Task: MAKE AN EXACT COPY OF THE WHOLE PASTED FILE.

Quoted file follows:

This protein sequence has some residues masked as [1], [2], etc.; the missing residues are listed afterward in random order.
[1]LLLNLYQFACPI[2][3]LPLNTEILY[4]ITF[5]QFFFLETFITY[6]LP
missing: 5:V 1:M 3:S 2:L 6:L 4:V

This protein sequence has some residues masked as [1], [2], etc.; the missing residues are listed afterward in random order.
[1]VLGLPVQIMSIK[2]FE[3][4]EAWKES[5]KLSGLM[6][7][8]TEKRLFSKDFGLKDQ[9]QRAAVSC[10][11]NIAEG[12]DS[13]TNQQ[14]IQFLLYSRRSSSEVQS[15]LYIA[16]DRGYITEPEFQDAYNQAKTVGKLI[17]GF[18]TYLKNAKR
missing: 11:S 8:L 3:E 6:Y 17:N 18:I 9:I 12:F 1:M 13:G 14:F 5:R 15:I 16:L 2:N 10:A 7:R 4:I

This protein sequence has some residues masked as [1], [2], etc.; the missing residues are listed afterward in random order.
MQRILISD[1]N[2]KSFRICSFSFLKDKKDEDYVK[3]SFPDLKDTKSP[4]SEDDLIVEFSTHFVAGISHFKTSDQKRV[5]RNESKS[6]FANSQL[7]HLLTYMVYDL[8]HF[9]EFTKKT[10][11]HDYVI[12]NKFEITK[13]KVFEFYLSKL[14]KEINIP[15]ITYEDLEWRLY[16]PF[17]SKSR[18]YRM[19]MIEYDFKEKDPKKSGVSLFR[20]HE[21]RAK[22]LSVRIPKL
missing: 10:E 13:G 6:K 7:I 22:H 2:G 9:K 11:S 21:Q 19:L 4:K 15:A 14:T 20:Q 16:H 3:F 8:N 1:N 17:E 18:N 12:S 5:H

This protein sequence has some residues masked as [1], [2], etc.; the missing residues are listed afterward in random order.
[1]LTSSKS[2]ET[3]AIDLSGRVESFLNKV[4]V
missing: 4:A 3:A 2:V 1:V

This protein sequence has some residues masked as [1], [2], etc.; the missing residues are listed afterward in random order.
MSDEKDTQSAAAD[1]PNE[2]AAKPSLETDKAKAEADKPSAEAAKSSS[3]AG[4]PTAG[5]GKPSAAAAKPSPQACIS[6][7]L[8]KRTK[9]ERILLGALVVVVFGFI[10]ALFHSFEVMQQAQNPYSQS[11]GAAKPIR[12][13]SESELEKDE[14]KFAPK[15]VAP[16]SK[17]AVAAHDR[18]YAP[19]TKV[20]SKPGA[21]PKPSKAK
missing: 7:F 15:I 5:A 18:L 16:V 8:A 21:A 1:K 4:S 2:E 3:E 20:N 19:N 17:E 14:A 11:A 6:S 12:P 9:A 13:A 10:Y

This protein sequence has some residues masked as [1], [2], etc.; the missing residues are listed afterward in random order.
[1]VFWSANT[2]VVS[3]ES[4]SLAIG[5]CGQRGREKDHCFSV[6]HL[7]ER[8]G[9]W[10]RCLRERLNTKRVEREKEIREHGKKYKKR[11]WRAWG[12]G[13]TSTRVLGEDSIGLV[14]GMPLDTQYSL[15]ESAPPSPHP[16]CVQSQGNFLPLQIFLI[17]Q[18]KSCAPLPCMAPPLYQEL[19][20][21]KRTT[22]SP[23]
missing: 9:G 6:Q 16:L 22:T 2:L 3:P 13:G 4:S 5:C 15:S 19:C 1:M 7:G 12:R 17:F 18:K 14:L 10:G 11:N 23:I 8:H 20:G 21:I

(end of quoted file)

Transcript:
This protein sequence has some residues masked as [1], [2], etc.; the missing residues are listed afterward in random order.
[1]LLLNLYQFACPI[2][3]LPLNTEILY[4]ITF[5]QFFFLETFITY[6]LP
missing: 5:V 1:M 3:S 2:L 6:L 4:V

This protein sequence has some residues masked as [1], [2], etc.; the missing residues are listed afterward in random order.
[1]VLGLPVQIMSIK[2]FE[3][4]EAWKES[5]KLSGLM[6][7][8]TEKRLFSKDFGLKDQ[9]QRAAVSC[10][11]NIAEG[12]DS[13]TNQQ[14]IQFLLYSRRSSSEVQS[15]LYIA[16]DRGYITEPEFQDAYNQAKTVGKLI[17]GF[18]TYLKNAKR
missing: 11:S 8:L 3:E 6:Y 17:N 18:I 9:I 12:F 1:M 13:G 14:F 5:R 15:I 16:L 2:N 10:A 7:R 4:I

This protein sequence has some residues masked as [1], [2], etc.; the missing residues are listed afterward in random order.
MQRILISD[1]N[2]KSFRICSFSFLKDKKDEDYVK[3]SFPDLKDTKSP[4]SEDDLIVEFSTHFVAGISHFKTSDQKRV[5]RNESKS[6]FANSQL[7]HLLTYMVYDL[8]HF[9]EFTKKT[10][11]HDYVI[12]NKFEITK[13]KVFEFYLSKL[14]KEINIP[15]ITYEDLEWRLY[16]PF[17]SKSR[18]YRM[19]MIEYDFKEKDPKKSGVSLFR[20]HE[21]RAK[22]LSVRIPKL
missing: 10:E 13:G 6:K 7:I 22:H 2:G 9:K 11:S 21:Q 19:L 4:K 15:A 14:T 20:Q 16:H 3:F 8:N 1:N 17:E 18:N 12:S 5:H

This protein sequence has some residues masked as [1], [2], etc.; the missing residues are listed afterward in random order.
[1]LTSSKS[2]ET[3]AIDLSGRVESFLNKV[4]V
missing: 4:A 3:A 2:V 1:V

This protein sequence has some residues masked as [1], [2], etc.; the missing residues are listed afterward in random order.
MSDEKDTQSAAAD[1]PNE[2]AAKPSLETDKAKAEADKPSAEAAKSSS[3]AG[4]PTAG[5]GKPSAAAAKPSPQACIS[6][7]L[8]KRTK[9]ERILLGALVVVVFGFI[10]ALFHSFEVMQQAQNPYSQS[11]GAAKPIR[12][13]SESELEKDE[14]KFAPK[15]VAP[16]SK[17]AVAAHDR[18]YAP[19]TKV[20]SKPGA[21]PKPSKAK
missing: 7:F 15:I 5:A 18:L 16:V 8:A 21:A 1:K 4:S 2:E 3:E 20:N 19:N 17:E 14:A 11:A 6:S 12:P 9:A 13:A 10:Y

This protein sequence has some residues masked as [1], [2], etc.; the missing residues are listed afterward in random order.
[1]VFWSANT[2]VVS[3]ES[4]SLAIG[5]CGQRGREKDHCFSV[6]HL[7]ER[8]G[9]W[10]RCLRERLNTKRVEREKEIREHGKKYKKR[11]WRAWG[12]G[13]TSTRVLGEDSIGLV[14]GMPLDTQYSL[15]ESAPPSPHP[16]CVQSQGNFLPLQIFLI[17]Q[18]KSCAPLPCMAPPLYQEL[19][20][21]KRTT[22]SP[23]
missing: 9:G 6:Q 16:L 22:T 2:L 3:P 13:G 4:S 5:C 15:S 19:C 1:M 7:G 12:R 17:F 18:K 14:L 10:G 11:N 23:I 8:H 20:G 21:I